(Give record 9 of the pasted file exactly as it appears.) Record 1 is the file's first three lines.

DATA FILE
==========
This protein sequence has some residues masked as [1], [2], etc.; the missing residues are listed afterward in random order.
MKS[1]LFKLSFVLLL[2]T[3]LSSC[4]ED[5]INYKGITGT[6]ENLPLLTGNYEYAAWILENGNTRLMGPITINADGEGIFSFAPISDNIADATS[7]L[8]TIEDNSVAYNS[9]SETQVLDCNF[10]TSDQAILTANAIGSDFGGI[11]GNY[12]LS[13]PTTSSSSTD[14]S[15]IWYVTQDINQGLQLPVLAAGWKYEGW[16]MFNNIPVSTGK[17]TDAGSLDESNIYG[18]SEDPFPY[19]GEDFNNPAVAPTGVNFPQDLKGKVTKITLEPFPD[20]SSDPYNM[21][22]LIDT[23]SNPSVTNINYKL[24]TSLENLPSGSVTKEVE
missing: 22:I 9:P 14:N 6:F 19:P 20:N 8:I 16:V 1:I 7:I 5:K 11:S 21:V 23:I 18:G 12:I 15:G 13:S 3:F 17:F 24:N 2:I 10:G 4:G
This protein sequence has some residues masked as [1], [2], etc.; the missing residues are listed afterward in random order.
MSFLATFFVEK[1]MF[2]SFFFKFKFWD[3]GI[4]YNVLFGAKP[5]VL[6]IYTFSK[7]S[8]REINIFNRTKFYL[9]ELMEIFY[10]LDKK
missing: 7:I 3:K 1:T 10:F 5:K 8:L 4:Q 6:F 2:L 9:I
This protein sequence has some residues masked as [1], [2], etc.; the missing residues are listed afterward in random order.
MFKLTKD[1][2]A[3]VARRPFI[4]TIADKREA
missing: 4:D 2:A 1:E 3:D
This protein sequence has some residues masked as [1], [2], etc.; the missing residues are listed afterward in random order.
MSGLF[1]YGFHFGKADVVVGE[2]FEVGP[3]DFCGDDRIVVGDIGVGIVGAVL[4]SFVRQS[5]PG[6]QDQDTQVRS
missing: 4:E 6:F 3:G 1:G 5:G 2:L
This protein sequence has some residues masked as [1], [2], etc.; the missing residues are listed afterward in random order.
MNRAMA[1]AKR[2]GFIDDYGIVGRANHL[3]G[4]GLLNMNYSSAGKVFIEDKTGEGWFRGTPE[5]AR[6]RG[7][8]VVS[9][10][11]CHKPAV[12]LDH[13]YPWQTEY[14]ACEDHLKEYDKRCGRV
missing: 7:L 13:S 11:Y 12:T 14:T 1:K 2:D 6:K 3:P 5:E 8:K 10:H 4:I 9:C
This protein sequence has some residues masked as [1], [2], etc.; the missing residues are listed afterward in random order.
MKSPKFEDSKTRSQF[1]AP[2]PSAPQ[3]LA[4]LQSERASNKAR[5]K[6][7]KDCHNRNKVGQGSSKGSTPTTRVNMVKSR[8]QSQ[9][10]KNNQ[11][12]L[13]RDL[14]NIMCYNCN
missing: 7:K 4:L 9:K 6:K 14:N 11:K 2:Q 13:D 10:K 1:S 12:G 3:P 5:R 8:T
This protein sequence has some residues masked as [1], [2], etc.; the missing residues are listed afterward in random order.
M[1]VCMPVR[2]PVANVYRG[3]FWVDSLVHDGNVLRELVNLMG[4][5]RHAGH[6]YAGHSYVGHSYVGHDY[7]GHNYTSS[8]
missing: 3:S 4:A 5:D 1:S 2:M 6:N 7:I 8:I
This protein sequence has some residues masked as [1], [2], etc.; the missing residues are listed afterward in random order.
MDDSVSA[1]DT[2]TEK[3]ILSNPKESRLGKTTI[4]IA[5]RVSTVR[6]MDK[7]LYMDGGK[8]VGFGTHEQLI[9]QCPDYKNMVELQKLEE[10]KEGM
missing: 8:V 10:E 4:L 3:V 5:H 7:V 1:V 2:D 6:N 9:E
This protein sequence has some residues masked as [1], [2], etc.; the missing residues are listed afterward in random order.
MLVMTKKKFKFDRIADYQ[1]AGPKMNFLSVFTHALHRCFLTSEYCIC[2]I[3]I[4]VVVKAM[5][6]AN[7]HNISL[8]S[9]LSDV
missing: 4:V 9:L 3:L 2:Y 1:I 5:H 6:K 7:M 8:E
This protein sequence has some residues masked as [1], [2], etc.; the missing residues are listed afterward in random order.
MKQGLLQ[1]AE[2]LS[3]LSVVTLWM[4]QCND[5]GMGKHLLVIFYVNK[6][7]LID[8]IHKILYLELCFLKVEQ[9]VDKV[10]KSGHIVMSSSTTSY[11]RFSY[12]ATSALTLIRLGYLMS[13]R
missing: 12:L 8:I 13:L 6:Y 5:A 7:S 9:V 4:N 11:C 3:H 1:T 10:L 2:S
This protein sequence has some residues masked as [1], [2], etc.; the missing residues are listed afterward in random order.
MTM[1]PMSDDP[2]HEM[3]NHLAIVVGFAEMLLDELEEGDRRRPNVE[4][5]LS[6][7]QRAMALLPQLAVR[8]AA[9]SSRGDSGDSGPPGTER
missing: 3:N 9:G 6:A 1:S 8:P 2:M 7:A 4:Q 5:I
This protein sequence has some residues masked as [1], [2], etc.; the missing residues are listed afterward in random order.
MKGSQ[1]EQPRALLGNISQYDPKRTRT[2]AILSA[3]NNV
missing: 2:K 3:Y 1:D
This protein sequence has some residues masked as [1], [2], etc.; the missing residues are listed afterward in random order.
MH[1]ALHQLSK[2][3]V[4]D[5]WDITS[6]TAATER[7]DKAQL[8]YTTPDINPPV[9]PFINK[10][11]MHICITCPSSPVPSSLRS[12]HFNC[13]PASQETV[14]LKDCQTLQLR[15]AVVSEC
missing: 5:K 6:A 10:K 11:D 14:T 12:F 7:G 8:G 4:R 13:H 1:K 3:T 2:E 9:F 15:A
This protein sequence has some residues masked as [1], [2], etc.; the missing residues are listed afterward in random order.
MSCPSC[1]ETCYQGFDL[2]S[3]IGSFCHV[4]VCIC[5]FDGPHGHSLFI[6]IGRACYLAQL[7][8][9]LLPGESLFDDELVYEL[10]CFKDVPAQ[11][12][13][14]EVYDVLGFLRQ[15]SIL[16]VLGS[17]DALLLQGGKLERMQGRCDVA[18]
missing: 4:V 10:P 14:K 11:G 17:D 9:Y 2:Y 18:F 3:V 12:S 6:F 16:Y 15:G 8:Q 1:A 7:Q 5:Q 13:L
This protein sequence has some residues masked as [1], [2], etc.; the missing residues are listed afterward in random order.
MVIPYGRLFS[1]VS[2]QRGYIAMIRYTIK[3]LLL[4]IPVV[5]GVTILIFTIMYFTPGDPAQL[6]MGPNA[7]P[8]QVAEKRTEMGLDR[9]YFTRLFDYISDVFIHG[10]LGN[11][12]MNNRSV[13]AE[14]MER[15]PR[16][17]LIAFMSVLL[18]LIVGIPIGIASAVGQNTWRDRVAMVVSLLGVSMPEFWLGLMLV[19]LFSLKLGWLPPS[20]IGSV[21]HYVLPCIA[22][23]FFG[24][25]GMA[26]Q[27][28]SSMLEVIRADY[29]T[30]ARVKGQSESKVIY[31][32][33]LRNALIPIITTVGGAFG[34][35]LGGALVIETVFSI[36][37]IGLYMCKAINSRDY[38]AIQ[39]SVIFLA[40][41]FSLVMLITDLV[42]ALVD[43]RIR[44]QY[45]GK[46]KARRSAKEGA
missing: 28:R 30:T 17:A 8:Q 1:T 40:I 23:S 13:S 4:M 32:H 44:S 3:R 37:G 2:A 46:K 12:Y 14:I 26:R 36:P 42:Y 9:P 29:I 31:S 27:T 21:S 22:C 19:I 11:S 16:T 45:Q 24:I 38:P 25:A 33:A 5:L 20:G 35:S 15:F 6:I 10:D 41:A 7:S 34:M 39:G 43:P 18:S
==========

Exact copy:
This protein sequence has some residues masked as [1], [2], etc.; the missing residues are listed afterward in random order.
MLVMTKKKFKFDRIADYQ[1]AGPKMNFLSVFTHALHRCFLTSEYCIC[2]I[3]I[4]VVVKAM[5][6]AN[7]HNISL[8]S[9]LSDV
missing: 4:V 9:L 3:L 2:Y 1:I 5:H 6:K 7:M 8:E